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Categorized under: Policy

Public Transit Buses: Diesel or CNG?

Recently, Pittsburgh’s mayor, Luke Ravenstahl, announced that his city would buy four new garbage trucks fueled by compressed natural gas (CNG) rather than diesel because, among other reasons, it would improve local air quality. Like Pittsburgh, many municipalities are dealing with an aging fleet of vehicles and weighing the environmental and economic costs associated with updating their fleet.

CATF commissioned a study on the environmental impacts of both new diesel and new CNG transit buses that concluded that while both have much smaller negative environmental impacts than the older buses currently in use, a new CNG bus is not necessarily better for air quality or climate impact than a new diesel bus. Specifically, the study found that while new CNG buses may have marginally lower particulate matter and volatile organic compound emissions, they may have higher greenhouse gas and nitrogen oxide emissions. Additionally, CNG engines are simply less efficient than diesel engines at traveling the same distance, which must be taken into account.

Importantly, most transit agencies have limited funding available for purchase of new buses. In a capital-constrained environment, the higher purchase price of CNG buses may limit the number of new CNG buses that can be purchased compared to new diesel buses, thus reducing the number of older diesel buses that can be retired, despite the potential for life-cycle cost savings as discussed above. For every $10 million of capital funding, a transit agency could purchase approximately 26 new diesel buses or 21 new CNG buses (and associated fueling infrastructure), and retire an equivalent number of old buses. Given that a greater number of older, high emitting buses could be retired, fleet-wide emission reductions of NOx, PM, and HC per dollar of capital funding could be 47%, 23%, and 11% higher, respectively, if new diesel buses are purchased than if new CNG buses are purchased. For climate impacts, assuming GWP20 factors to assess the short-term climate impact of CH4 and BC, annual fleet-wide reductions in GHG emissions would be 62% less from purchasing 21 new CNG buses than from purchasing 26 new diesel buses with $10 million in capital funding. However, assuming GWP100 factors to assess the long-term climate impact of CH4 and BC, annual fleet-wide reductions in GHG emissions (MT CO2-e) would be 18% greater from purchasing 21 new CNG buses than from purchasing 26 new diesel buses.

These climate results are dependent upon two very important assumptions. The first is the leakage rate of methane from natural gas production and transportation through pipelines. The method of natural gas production currently in use also produces non-trivial methane leakage and methane is twenty-five times more efficient at climate forcing than carbon dioxide. So, while the municipality using a CNG bus may not note fugitive methane leaking from the tailpipe, the methane leaked as a result of the production and transportation of the CNG that is running the bus will nevertheless be part of its environmental impact. Data on methane leakage rates, however, is poor and some studies have suggested that it might be lower than assumed. Additionally, CATF supports EPA setting performance standards for the oil and gas industry that could result in the reduction of methane leakage from gas production. Therefore this assumption could change in the future, potentially changing the conclusion as well. For example, if the leakage rate assumed in the CATF study were reduced by half, then these two types of engines would have comparable climate impacts.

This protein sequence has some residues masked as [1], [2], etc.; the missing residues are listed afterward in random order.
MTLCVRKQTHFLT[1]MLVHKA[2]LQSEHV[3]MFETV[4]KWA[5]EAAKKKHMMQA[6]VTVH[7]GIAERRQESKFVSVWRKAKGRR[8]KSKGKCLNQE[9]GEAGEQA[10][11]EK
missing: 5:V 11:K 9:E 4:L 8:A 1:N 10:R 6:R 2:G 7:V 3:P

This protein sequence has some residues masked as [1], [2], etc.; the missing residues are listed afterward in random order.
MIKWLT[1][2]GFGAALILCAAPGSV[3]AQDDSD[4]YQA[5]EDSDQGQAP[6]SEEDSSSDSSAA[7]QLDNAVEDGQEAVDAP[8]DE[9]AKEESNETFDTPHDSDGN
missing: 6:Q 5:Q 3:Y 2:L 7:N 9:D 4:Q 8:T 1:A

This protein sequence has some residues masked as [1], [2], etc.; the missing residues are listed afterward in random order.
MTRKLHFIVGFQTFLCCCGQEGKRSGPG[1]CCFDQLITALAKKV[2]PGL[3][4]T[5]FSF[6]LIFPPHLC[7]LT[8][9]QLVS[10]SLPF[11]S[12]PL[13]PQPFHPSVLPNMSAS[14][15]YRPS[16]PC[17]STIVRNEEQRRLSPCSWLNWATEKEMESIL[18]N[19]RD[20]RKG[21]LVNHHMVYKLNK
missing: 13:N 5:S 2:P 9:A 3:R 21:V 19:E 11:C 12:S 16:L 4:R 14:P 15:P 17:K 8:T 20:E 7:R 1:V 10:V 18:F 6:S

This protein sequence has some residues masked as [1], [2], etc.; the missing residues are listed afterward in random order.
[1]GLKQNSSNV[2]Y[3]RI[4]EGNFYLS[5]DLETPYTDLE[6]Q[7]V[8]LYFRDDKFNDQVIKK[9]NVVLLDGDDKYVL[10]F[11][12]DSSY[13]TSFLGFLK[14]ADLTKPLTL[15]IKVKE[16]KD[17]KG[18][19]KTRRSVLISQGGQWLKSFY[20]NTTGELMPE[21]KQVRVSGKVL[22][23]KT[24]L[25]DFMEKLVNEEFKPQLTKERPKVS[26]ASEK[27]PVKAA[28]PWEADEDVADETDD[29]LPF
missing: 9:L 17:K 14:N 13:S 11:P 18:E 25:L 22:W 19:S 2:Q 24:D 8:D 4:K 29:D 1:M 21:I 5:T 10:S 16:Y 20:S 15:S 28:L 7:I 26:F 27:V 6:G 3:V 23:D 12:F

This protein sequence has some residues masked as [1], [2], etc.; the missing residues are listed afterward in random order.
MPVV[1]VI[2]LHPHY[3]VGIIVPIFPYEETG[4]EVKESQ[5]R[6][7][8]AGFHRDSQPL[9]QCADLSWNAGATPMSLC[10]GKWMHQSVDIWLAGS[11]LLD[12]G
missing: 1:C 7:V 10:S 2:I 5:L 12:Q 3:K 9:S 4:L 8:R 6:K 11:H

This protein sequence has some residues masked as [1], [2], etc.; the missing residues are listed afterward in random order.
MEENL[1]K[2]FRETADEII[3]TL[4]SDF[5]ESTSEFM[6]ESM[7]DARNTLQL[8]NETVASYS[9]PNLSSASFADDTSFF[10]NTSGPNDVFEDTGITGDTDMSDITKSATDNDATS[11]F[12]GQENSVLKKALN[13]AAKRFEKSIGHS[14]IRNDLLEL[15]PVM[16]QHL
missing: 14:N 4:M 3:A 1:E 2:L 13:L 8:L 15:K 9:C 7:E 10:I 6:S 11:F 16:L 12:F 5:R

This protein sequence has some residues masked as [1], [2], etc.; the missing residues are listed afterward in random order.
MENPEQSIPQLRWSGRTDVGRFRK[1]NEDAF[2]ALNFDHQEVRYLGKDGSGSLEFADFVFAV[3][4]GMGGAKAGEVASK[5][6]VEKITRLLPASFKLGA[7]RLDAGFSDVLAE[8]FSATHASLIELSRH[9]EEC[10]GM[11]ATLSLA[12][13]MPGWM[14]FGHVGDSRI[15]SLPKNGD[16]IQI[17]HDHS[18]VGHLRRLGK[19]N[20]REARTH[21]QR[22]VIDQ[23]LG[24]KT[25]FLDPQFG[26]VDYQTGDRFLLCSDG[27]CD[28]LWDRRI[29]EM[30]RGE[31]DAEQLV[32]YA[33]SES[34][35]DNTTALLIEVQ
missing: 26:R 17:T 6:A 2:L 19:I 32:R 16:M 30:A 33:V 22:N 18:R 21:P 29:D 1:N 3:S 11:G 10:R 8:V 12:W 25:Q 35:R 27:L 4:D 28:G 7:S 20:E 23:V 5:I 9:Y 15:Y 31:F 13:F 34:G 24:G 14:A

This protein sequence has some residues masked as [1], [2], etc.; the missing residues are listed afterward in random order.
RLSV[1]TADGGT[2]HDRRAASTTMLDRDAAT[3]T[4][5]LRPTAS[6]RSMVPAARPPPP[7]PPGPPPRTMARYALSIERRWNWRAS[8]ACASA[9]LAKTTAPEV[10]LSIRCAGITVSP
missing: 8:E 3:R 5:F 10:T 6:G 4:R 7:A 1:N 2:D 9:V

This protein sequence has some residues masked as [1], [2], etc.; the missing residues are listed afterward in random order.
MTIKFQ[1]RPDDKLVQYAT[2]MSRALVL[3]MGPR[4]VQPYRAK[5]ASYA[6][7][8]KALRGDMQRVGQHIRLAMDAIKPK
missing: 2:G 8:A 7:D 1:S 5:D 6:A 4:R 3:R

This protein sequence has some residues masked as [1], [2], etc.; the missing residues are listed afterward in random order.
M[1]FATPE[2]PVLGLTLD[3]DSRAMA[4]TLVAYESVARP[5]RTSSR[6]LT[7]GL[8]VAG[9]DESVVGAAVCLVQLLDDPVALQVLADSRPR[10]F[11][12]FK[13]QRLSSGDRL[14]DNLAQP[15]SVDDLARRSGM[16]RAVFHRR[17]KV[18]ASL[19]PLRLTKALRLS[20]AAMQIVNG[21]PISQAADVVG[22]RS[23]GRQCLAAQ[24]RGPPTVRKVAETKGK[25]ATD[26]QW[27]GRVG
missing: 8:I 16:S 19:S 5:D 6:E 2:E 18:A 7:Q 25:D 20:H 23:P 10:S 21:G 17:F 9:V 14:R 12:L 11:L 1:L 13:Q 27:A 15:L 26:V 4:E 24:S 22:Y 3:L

The second variable assumption of the study, global warming potential (GWP), also has a significant impact upon the conclusion. Generally, GWP100 — the global warming potential likely over the span of 100 years – is the standard measurement for evaluating the impact of a pollutant. However, the climate forcing of two of the particular pollutants examined – methane and black carbon — is realized within a twenty-year span (GWP20). Using GWP20 in the analysis gives the advantage to new diesel buses. If the analysis employed GWP100, the climate impacts of the diesel and CNG buses would be comparable.

What’s driving the interest in CNG buses? Cost. The price of CNG fuel now is so low that even though the CNG buses are more expensive and less efficient than new diesel buses, the payback period is only a few years. Moreover, under the federal transportation funding formula, the federal government shoulders 80 percent of the cost of a new transit bus (compared to 20 percent for the local transit agency) while the transit agency typically pays 100 percent of the fuel cost. That creates a powerful incentive for a transit agency to choose CNG for their new buses, even though that may not necessarily be the best outcome for public health and the environment.